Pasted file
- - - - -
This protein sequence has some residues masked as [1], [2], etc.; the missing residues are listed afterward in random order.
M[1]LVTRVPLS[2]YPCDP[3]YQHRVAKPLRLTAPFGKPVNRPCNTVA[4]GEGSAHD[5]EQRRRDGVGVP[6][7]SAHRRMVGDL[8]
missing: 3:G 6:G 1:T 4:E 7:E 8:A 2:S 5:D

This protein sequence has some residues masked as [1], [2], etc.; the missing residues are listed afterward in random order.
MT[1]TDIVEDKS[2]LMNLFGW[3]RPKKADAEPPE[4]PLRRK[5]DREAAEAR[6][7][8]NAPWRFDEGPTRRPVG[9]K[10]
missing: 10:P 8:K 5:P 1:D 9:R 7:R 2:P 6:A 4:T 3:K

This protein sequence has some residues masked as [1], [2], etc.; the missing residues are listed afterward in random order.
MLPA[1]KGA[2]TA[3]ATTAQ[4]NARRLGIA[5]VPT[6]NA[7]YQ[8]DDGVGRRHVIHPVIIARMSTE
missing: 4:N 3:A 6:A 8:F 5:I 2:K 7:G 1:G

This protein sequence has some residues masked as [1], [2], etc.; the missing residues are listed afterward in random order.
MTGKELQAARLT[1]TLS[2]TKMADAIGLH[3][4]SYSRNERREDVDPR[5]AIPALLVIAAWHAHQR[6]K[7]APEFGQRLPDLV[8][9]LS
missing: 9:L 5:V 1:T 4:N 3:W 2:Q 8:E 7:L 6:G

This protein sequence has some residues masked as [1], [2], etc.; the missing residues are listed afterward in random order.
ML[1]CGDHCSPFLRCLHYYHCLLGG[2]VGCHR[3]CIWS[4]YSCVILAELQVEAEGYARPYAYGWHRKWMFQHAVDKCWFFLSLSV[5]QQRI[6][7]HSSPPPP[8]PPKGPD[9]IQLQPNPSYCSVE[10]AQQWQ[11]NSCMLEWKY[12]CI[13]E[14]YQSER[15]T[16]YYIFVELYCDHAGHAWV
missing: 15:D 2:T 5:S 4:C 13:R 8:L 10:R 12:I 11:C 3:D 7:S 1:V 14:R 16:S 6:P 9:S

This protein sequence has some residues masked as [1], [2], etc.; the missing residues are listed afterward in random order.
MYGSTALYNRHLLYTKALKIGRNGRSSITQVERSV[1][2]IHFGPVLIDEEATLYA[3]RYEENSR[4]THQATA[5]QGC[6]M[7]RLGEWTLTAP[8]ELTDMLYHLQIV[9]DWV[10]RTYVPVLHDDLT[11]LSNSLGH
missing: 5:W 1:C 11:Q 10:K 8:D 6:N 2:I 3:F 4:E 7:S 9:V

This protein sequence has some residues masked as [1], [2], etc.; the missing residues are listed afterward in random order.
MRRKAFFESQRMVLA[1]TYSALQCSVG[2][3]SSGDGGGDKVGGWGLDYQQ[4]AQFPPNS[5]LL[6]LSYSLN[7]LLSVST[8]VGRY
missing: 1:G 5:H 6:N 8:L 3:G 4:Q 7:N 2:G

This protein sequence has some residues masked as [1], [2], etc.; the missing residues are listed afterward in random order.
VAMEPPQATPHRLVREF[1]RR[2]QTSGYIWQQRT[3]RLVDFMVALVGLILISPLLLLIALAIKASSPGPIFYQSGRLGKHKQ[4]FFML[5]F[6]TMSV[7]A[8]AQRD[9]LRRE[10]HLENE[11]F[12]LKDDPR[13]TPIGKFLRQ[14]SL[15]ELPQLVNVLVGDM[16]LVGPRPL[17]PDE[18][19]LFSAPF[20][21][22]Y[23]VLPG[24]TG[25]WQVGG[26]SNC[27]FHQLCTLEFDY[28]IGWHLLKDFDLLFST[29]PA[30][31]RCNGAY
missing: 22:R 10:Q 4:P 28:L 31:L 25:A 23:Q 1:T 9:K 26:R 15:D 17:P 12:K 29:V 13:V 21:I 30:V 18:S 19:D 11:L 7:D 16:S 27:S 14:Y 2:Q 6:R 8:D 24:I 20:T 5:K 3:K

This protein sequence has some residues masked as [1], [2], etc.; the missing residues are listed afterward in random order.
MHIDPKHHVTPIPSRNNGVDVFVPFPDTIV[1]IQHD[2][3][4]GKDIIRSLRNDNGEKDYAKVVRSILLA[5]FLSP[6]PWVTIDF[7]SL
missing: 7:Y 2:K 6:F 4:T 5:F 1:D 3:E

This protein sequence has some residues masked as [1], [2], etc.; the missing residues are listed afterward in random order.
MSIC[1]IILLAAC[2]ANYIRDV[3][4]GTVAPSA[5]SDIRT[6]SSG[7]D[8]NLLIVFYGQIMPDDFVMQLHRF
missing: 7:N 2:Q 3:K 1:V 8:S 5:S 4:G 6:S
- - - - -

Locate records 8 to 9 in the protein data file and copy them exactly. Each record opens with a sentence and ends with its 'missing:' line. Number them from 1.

This protein sequence has some residues masked as [1], [2], etc.; the missing residues are listed afterward in random order.
VAMEPPQATPHRLVREF[1]RR[2]QTSGYIWQQRT[3]RLVDFMVALVGLILISPLLLLIALAIKASSPGPIFYQSGRLGKHKQ[4]FFML[5]F[6]TMSV[7]A[8]AQRD[9]LRRE[10]HLENE[11]F[12]LKDDPR[13]TPIGKFLRQ[14]SL[15]ELPQLVNVLVGDM[16]LVGPRPL[17]PDE[18][19]LFSAPF[20][21][22]Y[23]VLPG[24]TG[25]WQVGG[26]SNC[27]FHQLCTLEFDY[28]IGWHLLKDFDLLFST[29]PA[30][31]RCNGAY
missing: 22:R 10:Q 4:P 28:L 31:L 25:A 23:Q 1:T 9:K 26:R 15:D 17:P 12:K 29:V 13:V 21:I 30:V 18:S 19:D 11:L 7:D 16:S 27:S 14:Y 2:Q 6:R 8:D 24:I 20:T 5:K 3:K

This protein sequence has some residues masked as [1], [2], etc.; the missing residues are listed afterward in random order.
MHIDPKHHVTPIPSRNNGVDVFVPFPDTIV[1]IQHD[2][3][4]GKDIIRSLRNDNGEKDYAKVVRSILLA[5]FLSP[6]PWVTIDF[7]SL
missing: 7:Y 2:K 6:F 4:T 5:F 1:D 3:E